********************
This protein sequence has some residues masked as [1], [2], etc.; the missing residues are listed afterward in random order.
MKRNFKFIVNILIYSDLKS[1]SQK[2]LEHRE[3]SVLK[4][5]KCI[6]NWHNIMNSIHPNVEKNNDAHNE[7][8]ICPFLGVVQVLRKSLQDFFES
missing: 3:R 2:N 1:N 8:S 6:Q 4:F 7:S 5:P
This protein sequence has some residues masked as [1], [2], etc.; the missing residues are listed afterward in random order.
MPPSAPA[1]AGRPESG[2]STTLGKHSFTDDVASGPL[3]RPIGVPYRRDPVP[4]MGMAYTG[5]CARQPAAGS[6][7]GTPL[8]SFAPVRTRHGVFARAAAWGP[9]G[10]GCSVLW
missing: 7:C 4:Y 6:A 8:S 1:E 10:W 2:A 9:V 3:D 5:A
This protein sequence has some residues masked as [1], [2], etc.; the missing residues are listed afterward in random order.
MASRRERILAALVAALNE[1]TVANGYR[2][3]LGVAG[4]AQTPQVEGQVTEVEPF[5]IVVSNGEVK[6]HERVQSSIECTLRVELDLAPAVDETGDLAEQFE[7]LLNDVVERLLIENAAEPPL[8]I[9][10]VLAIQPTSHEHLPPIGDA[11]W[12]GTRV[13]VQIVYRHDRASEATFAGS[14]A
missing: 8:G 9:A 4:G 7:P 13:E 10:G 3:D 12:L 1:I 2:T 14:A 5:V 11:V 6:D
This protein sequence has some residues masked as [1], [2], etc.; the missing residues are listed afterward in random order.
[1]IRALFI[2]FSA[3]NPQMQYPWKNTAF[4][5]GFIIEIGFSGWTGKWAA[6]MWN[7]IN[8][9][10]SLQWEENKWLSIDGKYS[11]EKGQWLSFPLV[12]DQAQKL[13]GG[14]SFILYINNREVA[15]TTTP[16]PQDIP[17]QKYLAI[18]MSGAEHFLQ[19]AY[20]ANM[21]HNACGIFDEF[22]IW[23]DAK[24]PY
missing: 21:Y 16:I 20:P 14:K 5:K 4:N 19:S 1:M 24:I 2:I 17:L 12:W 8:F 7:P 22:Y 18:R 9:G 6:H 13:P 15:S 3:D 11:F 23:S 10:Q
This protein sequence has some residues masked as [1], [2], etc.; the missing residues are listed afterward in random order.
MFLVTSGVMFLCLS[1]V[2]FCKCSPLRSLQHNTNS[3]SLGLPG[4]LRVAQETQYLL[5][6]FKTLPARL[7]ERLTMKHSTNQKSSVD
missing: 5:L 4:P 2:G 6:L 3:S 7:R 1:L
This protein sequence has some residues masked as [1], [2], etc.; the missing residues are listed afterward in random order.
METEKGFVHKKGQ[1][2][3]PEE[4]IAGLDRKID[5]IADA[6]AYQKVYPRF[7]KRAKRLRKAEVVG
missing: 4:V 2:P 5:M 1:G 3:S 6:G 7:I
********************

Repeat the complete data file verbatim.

This protein sequence has some residues masked as [1], [2], etc.; the missing residues are listed afterward in random order.
MKRNFKFIVNILIYSDLKS[1]SQK[2]LEHRE[3]SVLK[4][5]KCI[6]NWHNIMNSIHPNVEKNNDAHNE[7][8]ICPFLGVVQVLRKSLQDFFES
missing: 3:R 2:N 1:N 8:S 6:Q 4:F 7:S 5:P
This protein sequence has some residues masked as [1], [2], etc.; the missing residues are listed afterward in random order.
MPPSAPA[1]AGRPESG[2]STTLGKHSFTDDVASGPL[3]RPIGVPYRRDPVP[4]MGMAYTG[5]CARQPAAGS[6][7]GTPL[8]SFAPVRTRHGVFARAAAWGP[9]G[10]GCSVLW
missing: 7:C 4:Y 6:A 8:S 1:E 10:W 2:A 9:V 3:D 5:A
This protein sequence has some residues masked as [1], [2], etc.; the missing residues are listed afterward in random order.
MASRRERILAALVAALNE[1]TVANGYR[2][3]LGVAG[4]AQTPQVEGQVTEVEPF[5]IVVSNGEVK[6]HERVQSSIECTLRVELDLAPAVDETGDLAEQFE[7]LLNDVVERLLIENAAEPPL[8]I[9][10]VLAIQPTSHEHLPPIGDA[11]W[12]GTRV[13]VQIVYRHDRASEATFAGS[14]A
missing: 8:G 9:A 4:G 7:P 13:E 10:G 3:D 12:L 1:I 2:T 14:A 5:V 11:V 6:D
This protein sequence has some residues masked as [1], [2], etc.; the missing residues are listed afterward in random order.
[1]IRALFI[2]FSA[3]NPQMQYPWKNTAF[4][5]GFIIEIGFSGWTGKWAA[6]MWN[7]IN[8][9][10]SLQWEENKWLSIDGKYS[11]EKGQWLSFPLV[12]DQAQKL[13]GG[14]SFILYINNREVA[15]TTTP[16]PQDIP[17]QKYLAI[18]MSGAEHFLQ[19]AY[20]ANM[21]HNACGIFDEF[22]IW[23]DAK[24]PY
missing: 21:Y 16:I 20:P 14:K 5:K 4:N 19:S 1:M 24:I 2:I 17:L 12:W 8:F 7:P 22:Y 18:R 9:G 6:H 13:P 15:S 3:D 11:F 23:S 10:Q
This protein sequence has some residues masked as [1], [2], etc.; the missing residues are listed afterward in random order.
MFLVTSGVMFLCLS[1]V[2]FCKCSPLRSLQHNTNS[3]SLGLPG[4]LRVAQETQYLL[5][6]FKTLPARL[7]ERLTMKHSTNQKSSVD
missing: 5:L 4:P 2:G 6:L 3:S 7:R 1:L
This protein sequence has some residues masked as [1], [2], etc.; the missing residues are listed afterward in random order.
METEKGFVHKKGQ[1][2][3]PEE[4]IAGLDRKID[5]IADA[6]AYQKVYPRF[7]KRAKRLRKAEVVG
missing: 4:V 2:P 5:M 1:G 3:S 6:G 7:I